Then the steam from the drum is passed to the turbine. At the steam exits the turbine it passes through the condencer and is turned back into water. The pressure at the top of the condencer is actually negative. The feed pump then takes the water that has passed through the hot side of the condencer is then fed back to the boiler.

The condencer is a huge series of pipes through which outside cool water is passed through. But the steam, or water that just left the turbine is so hot that it heats this outside cooling water to a pretty high temperature. This would kill the fish if it were just returned to the river. That is what the cooling towers are for! It cools the condencer water so it can be safely returned to nature. And again, all power plants do not have cooling towers. Browns Ferry in Athens Alabama does not have cooling towers. The allow the water to cool somewhat in a pond then return it to Wheeler lake which is on the Tennessee river. The power plants in Saudi Arabia do not use cooling towers because they do not give a damn about any fish in the Persian Gulf being killed.

It would e a tremendous waste of energy just to cool the sides of the boiler, get the water very hot, then cool the water in cooling towers. The water in the sides of the boiler is used to generate steam.

I hope this helps you understand how a power plant works. Because your misunderstanding of what the cooling towers are used for tells me for certain that you don't know how a power plant really works.

Cooling Towers

Cooling Towers have one function:

Remove heat from the water discharged from the condenser so that the water can be discharged to the river or recirculated and reused.

(By recirculated and reused they mean to be used as condencer cooling water again.)

Recirculation of the water back to the inlet to the condenser occurs during certain fish sensitive times of the year (e.g. spring, summer, fall) so that only a limited amount of water from the plant condenser may be discharged to the lake or river.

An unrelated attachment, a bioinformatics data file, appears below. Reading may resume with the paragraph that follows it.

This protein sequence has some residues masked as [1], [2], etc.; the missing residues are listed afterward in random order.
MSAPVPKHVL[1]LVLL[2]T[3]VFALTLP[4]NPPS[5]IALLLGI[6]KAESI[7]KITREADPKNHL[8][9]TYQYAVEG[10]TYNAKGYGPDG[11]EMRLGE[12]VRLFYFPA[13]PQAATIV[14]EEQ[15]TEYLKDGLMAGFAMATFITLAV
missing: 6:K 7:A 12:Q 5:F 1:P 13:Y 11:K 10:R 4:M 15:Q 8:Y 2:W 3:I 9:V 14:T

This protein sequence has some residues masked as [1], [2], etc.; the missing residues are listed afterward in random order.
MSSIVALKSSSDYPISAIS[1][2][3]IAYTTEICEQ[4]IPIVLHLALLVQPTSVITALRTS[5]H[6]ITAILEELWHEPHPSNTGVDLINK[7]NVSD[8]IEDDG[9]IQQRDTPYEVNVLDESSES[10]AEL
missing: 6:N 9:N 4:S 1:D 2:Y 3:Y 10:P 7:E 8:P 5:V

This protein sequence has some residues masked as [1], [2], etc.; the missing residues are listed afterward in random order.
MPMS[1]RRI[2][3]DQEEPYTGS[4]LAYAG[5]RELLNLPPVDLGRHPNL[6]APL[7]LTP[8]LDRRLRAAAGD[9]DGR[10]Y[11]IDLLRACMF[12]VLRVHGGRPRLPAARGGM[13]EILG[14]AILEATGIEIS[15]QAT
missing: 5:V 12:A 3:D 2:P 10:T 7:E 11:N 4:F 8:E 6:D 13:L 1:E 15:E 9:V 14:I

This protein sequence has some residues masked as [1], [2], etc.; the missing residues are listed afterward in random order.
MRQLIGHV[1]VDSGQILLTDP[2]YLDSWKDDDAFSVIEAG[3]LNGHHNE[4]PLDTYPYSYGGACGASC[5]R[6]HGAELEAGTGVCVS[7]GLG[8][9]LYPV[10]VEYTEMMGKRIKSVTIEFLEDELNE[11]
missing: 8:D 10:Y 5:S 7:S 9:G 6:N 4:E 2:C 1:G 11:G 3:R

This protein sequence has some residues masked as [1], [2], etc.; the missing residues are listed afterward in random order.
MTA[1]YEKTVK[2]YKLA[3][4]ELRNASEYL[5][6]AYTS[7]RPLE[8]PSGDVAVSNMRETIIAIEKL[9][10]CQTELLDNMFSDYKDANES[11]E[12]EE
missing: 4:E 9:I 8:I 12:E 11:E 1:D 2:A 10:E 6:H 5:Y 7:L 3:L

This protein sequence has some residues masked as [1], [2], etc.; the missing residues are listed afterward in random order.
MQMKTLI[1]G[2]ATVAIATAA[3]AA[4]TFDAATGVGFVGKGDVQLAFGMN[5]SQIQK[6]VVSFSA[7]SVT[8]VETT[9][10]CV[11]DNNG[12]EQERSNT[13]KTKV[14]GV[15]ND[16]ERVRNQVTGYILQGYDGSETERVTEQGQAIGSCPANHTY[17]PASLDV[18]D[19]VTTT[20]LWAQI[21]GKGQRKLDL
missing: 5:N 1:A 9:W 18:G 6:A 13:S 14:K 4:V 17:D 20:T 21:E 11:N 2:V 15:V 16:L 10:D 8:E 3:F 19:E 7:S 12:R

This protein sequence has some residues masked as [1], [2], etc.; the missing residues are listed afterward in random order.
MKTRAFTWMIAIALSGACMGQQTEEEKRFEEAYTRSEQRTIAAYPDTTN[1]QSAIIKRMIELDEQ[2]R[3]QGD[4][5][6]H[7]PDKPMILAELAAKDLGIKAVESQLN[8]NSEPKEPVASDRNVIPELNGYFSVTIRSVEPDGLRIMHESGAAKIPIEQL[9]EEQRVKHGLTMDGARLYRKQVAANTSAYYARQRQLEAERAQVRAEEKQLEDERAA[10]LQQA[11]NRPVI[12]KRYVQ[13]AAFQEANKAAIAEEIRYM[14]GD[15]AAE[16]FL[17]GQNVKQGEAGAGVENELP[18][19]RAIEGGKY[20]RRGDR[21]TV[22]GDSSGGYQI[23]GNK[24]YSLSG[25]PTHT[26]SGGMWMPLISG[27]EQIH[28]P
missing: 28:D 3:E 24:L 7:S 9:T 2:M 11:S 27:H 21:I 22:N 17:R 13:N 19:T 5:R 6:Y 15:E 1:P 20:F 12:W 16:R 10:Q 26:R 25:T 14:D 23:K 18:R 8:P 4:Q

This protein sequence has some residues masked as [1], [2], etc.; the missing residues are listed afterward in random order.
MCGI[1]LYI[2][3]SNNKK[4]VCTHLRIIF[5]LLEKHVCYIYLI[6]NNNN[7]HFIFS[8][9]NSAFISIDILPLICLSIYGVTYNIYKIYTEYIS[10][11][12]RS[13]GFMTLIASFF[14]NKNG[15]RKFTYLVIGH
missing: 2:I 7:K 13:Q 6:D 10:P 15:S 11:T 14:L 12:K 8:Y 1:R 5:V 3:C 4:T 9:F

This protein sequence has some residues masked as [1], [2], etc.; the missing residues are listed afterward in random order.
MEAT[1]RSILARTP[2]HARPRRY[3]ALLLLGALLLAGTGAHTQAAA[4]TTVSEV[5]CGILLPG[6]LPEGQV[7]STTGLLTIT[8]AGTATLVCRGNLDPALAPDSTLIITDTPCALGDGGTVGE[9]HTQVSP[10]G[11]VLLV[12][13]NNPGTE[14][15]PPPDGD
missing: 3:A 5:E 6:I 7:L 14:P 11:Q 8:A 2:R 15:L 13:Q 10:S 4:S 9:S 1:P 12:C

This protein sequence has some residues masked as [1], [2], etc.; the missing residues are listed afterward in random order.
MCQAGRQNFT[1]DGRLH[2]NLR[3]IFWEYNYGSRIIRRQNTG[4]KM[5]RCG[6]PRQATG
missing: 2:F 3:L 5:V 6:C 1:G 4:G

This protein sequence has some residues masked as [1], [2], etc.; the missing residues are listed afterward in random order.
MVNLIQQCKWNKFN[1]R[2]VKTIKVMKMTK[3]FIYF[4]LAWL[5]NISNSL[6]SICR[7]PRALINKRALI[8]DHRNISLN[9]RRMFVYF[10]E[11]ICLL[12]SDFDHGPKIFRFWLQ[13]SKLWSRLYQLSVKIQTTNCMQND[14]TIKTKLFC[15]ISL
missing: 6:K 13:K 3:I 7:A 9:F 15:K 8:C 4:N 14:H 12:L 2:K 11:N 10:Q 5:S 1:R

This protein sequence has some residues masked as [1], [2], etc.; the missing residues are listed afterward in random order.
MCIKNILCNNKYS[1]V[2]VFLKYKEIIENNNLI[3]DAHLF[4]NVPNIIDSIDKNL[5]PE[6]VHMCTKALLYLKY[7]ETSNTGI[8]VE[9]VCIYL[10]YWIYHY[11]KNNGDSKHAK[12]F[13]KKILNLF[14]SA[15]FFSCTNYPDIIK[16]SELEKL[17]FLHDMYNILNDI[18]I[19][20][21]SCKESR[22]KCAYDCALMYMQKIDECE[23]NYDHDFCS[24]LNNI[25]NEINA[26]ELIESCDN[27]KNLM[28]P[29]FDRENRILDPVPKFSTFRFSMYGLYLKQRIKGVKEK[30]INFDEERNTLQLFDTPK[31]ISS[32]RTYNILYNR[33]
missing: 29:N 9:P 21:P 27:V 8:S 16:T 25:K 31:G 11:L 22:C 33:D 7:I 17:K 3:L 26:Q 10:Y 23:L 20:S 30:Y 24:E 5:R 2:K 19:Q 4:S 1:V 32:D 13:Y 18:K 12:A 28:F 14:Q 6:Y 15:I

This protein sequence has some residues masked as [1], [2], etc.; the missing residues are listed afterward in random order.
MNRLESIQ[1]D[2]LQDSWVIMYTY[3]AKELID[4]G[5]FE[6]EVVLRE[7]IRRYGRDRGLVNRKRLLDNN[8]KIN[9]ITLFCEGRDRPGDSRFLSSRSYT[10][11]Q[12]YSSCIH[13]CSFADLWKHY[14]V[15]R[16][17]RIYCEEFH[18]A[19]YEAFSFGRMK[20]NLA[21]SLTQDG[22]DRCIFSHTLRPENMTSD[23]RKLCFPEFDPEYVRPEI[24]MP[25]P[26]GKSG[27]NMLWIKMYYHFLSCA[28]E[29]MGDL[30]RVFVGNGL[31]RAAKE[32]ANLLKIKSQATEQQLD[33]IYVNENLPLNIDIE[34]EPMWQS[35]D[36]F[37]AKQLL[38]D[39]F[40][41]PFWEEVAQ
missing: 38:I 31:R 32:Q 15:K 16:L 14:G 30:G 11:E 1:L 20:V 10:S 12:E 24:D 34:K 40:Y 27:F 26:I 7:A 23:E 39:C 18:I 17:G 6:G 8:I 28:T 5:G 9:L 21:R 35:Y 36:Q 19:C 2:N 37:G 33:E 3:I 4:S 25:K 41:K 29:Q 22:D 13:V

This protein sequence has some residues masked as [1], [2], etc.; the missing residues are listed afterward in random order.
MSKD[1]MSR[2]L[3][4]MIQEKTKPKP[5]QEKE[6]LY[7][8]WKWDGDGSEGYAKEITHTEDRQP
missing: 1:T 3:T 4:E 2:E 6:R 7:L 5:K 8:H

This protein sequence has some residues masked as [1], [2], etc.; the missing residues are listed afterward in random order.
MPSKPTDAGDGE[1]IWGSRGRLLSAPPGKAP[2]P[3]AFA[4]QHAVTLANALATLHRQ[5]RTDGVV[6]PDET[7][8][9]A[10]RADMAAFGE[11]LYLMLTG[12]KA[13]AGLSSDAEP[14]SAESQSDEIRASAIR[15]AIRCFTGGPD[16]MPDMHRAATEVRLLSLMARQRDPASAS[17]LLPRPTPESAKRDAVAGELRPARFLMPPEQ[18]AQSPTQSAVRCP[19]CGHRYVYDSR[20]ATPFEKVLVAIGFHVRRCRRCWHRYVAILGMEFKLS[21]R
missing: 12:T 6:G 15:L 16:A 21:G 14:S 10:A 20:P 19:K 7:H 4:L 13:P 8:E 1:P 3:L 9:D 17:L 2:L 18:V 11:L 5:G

Ron P.

I got you beat Ron; I spent 27 years working for an electric utility company.


What were you, a pole lineman? Obviously you did not work in a power plant because you know absolutely nothing about them.

Ron P.

I only spent 6 years working with power generation systems, but I can tell you that Ron is absolutely right.

The heat exchangers in a coal/oil boiler are designed to put as much of the energy of the fire as possible into the steam. I don't know the operating pressure of a civilian coal plant, but the "wall-cooling coils" pre-heat the water, which then goes through boiling and superheating coils placed as close as possible to the optimum positions in the boiler to suck every possible erg out.

Variations on this design date back to the early 20th century and were the standard for conventional warships until gas-turbine technology advanced sufficiently to replace it in most applications.

I agree with Ron, mol. I've got 2 engineering degrees (MsME) and Ron has provided the better short description of a steam power plant. He left out a few bits and pieces, but one would need a text book to cover all of them. A short explanation may be found in a ME handbook, such as Marks.